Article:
Successfully campaigning to help protect farmers, growers and other suppliers from the often “bully-boy” tactics of large supermarket buyers wasn’t an overnight pushover. It’s taken a decade and a half of attrition and perseverance.
This is a story I hope will reassure those who fear that small voices are never heard and encourage those who campaign against vested interests and overwhelming odds.
When I was first elected in May 1997 my then Parliamentary colleague, Colin Breed (MP for South East Cornwall) commenced work looking at the power of the larger supermarkets; work for which he should be congratulated.
He, like I, celebrate the success of British companies (like Tesco and Sainsbury’s). We didn’t believe that their treatment of weaker suppliers (especially farmers and growers in the UK and the developing world) was wicked. In a competitive market their behaviour was rational. If they didn’t squeeze every drop of competitive advantage from their suppliers when their competitors did then they would risk losing market share.
The problem was that the retrospective changes to often verbal agreements were almost always to meet supermarket targets rather than to build supplier business. This included changes to payments, late payment, promotions paid for entirely by the supplier, late returns of unsaleable fresh produce and other short notice changes to agreements.
The Competition Commission reported in 2000 that some larger supermarkets were engaged in unfair dealing and proposed a voluntary code of practice to improve the trading relationship.
We monitored whether the voluntary code would improve things. It wasn’t. I proposed that we needed firm regulation to protect suppliers. I had difficulty even getting my own Party to take notice. They said that supermarkets were popular and we shouldn’t knock them. The then Prime Minister, Tony Blair, was courting supermarket chief executives and the Conservatives, who had some senior supermarket executives as MPs, dismissed the idea out of hand.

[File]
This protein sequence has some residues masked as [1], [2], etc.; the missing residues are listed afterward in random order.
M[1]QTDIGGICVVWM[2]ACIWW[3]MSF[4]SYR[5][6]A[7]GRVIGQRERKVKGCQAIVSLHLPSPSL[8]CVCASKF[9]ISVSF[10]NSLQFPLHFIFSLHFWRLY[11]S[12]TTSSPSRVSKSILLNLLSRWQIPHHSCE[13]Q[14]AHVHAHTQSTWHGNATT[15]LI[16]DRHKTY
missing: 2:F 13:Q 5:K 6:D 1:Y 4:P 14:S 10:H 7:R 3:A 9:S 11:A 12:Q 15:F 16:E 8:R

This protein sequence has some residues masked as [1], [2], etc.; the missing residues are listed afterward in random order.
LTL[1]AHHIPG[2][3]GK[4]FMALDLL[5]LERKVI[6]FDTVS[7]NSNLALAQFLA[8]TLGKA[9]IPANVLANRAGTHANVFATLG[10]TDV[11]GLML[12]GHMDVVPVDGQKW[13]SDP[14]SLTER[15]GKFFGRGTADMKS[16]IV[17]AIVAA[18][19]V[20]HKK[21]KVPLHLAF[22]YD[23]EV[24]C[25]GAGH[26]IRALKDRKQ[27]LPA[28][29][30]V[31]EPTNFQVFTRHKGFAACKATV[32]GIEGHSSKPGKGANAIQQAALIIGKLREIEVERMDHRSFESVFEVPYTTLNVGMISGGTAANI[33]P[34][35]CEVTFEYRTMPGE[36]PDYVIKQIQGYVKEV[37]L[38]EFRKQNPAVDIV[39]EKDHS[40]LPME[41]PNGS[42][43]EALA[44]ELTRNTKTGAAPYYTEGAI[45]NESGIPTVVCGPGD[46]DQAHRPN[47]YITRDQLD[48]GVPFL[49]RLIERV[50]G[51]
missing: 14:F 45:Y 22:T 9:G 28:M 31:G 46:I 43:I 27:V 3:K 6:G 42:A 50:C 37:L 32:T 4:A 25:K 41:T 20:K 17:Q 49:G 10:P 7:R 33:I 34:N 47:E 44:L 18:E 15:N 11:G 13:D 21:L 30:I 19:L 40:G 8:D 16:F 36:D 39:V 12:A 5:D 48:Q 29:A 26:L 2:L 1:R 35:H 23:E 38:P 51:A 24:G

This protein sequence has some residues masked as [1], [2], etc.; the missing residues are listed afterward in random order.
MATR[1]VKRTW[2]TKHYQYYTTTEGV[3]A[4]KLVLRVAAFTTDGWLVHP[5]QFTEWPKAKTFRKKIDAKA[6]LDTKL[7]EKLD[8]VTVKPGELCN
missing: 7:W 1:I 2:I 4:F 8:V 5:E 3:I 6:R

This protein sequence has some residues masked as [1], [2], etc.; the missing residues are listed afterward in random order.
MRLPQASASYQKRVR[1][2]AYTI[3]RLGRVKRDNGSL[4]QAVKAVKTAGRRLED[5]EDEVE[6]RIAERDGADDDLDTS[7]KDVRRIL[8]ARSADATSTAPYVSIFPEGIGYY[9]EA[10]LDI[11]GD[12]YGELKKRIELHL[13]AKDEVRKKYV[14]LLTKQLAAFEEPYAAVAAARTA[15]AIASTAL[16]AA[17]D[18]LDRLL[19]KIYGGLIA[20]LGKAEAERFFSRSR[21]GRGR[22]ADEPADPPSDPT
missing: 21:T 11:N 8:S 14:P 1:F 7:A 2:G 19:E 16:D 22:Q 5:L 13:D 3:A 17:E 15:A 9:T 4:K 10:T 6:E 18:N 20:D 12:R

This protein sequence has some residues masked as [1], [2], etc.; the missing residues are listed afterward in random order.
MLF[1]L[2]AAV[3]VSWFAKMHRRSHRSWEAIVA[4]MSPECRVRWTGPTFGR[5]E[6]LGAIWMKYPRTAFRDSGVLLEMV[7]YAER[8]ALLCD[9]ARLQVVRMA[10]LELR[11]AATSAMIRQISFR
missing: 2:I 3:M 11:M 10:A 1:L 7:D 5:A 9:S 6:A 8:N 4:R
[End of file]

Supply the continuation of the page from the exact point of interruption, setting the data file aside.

With the situation worsening for farmers and other suppliers I gathered a group of organisations which shared the same concerns. This included bodies that were not usual bedfellows. The NFU and Friends of the Earth, Traidcraft and the Country Land and Business Association, Action Aid and the British Fruit Growers’ Assoc. We formed a Grocery Market Action Group 7 years ago.
We presented evidence to the Competition Authorities, winning arguments and helping to persuade that more needed to be done. In 2008 the Competition Commission proposed a regulator and new regulation. By then I’d managed to persuade my own Party to support. We only had to persuade the other two!
We dared them both in a session of “who’ll blink first” just before the last General Election and got both to add to their manifesto commitments. So with all three signed up we could go forward!
I know it’s still taken another 2½ years, but we’re now nearly there. The Supermarket Watchdog (or Grocery Adjudicator) Bill has just had its Second Reading (i.e. first formal debate) and should be set up by next Spring; providing support and reassurance to farmers and other suppliers. It’s an important first step in getting a fair trading relationship between the Supermarket giants and their often minnow size suppliers.
A hard won victory for fair dealing and proof that with determination and guile it is possible to win battles against all the odds.
Andrew George MP
20th November 2012
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